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Looking For Touring Gear? Here Are Some Hot Items To Watch Out For

If you’ve decided it’s time to buy some touring gear you’ve probably realised you’ve got quite a bit of research to do if you want the best of the best. Where do you start? Review sites are hardly that honest and sometimes you want to stay away from the big brands with the big marketing budgets. These days there are smaller boutique companies around producing amazing goods that cannot be matched in quality and style by the large manufacturers – and the added bonus of knowing your purchase will support a local community business.

There are of course some better-known mainstream brands that are worthy of being singled out because of the long-term research and development they put into their gear. So if you don’t have anyone to ask for recommendations on your next purchase, consider us your friend in the know. The following is some fantastic gear that we have personally used and stood by.

Foon Skis, Pemberton, Canada

Foon Skis are a series of big mountain weapons built from locally sourced Coast Mountain yellow cedar and western big leaf maple that are combined in a unique core construction to give you unparalleled lightweight durability. The skis are also handmade from start to finish and have a serious cult following. We love the Moma Lisa; a ski created in tribute to the living legacy of Lisa Korthals, a Canadian ski guide who carved out a life, career and love affair in the Coast Mountains. The ski has been designed to effortlessly adapt to changing mountain conditions and terrain, just like Lisa did. With every pair of skis sold, proceeds will support a fund established in Lisa’s memory at the Canadian Ski Guide Association to help women start a career in ski guiding.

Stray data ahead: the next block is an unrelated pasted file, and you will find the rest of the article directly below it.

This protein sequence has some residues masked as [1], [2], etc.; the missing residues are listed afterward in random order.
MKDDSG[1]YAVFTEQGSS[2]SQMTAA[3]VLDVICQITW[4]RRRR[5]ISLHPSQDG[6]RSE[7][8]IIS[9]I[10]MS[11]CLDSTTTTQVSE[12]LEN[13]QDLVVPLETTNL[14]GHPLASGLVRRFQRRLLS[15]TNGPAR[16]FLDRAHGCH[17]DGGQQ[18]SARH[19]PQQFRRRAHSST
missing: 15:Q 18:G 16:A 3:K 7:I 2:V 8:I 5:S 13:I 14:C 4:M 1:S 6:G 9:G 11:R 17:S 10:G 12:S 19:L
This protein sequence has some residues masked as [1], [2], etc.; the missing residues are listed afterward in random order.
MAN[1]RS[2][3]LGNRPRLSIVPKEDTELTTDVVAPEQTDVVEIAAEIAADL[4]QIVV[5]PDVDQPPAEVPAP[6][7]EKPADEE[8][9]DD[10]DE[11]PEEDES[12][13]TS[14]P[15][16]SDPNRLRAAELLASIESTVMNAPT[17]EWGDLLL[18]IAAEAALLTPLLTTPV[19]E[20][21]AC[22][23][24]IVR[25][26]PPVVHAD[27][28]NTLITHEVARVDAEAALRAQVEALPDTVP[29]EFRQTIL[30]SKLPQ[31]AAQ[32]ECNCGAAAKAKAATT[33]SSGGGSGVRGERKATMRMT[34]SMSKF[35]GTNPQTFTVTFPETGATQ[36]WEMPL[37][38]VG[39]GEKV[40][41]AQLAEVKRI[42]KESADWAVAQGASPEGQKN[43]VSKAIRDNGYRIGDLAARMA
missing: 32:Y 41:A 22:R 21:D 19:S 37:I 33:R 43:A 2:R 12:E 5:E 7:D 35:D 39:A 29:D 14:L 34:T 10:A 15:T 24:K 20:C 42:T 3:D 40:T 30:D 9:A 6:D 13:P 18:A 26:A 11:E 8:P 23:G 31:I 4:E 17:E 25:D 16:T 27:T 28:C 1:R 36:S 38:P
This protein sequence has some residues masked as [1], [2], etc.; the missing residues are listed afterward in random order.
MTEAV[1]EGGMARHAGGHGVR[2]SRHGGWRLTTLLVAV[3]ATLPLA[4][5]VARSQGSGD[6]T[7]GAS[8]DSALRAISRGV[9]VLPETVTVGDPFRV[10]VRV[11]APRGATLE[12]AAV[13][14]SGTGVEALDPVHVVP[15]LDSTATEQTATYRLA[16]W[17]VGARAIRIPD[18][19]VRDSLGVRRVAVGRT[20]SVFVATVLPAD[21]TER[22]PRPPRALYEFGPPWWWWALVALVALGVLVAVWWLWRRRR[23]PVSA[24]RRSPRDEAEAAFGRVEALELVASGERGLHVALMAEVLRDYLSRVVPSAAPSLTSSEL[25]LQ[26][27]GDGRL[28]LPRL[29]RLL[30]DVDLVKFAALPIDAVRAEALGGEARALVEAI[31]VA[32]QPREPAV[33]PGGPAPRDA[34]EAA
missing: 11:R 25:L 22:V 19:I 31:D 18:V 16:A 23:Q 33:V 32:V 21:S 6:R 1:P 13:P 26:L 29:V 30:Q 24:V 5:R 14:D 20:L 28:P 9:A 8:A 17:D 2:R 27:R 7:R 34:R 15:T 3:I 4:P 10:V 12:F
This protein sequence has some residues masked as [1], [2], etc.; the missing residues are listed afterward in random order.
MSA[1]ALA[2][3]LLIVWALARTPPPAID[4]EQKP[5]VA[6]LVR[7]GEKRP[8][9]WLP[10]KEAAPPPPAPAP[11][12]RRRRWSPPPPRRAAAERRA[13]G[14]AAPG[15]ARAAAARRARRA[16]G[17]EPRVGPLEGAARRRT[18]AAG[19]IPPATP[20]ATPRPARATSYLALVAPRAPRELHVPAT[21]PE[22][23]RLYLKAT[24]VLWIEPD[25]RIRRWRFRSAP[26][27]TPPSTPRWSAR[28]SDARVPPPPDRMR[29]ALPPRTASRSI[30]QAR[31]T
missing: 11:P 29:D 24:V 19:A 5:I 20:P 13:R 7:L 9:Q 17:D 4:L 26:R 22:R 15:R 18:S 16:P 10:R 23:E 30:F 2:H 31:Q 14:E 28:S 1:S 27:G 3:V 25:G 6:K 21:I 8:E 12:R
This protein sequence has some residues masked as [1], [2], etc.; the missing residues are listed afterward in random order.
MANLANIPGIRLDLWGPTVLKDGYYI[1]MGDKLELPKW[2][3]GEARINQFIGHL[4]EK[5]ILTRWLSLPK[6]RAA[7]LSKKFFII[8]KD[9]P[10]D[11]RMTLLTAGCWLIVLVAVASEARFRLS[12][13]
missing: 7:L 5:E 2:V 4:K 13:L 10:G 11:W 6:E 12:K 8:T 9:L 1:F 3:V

foonskis.com

Osprey Backpacks

Osprey has always been an innovator, so when you’re in the market for a backcountry pack you would be mad to ignore their line up of award-winning gear. The range is super easy to understand because the packs are categorized as; lift-accessed, backcountry riding or mountaineering / hut-trip packs – which is a great way to figure out which size is best for your needs. They even have a men’s and women’s version of each so you can be sure to get a fit for your frame.

For regular backcountry day trips, check out the Kamber 32. This pack has all the much-needed features like; an exterior helmet carry, back panel access and multiple options for ski and snowboard carrying. There’s ample space for first aid kits, food, extra layers and there’s easy access to avalanche safety gear – this pack will not let you down in the mountains.

osprey.com

Oyuki Gloves & Head Wear

Japanese for ‘big snow’, Oyuki products were born in the mountains of Hokkaido to match the demanding weather and deep snow the region is renowned for. Their cold weather essentials include; gloves, tech layers and apparel, head wear, neck and face wear – they’ve even branched into snowboards.

Their gloves deserve a mention here as they have a huge range of beautifully designed products including the Shaka Mitt – which was originally designed for fun so riders could throw ‘shakas’ to their mates in camaraderie. However, the design became really popular after people realised there were massive dexterity improvements when the little finger is separated from the rest. This glove has a Porelle® Dry waterproof membrane and PrimaLoft® insulation making it one of the warmest gloves you will ever use.

oyuki.com

GoggleSocs

These may seem like a fairly menial little item on face value (pardon the pun), but the humble GoggleSoc is an absolute lifesaver when you’re touring. Hiking in your helmet with your goggles on your head? Use the GoggleSoc to protect the lens from snow building up. Lost your goggle bag like everyone else in the world? Your GoggleSoc stays put on your goggles when they are stuffed into your backpack. This is one of those items that you’ll wonder how you did without. Oh, and did we mention they’re great for protecting your lens from those beer splashes at après too? Well they are.

gogglesoc.com

If you’re looking to support the smaller boutiques, check out our recent feature in The Ski Girl’s article: What’s The Best Ski Gear – 40 Ski Bloggers Share Their Tips.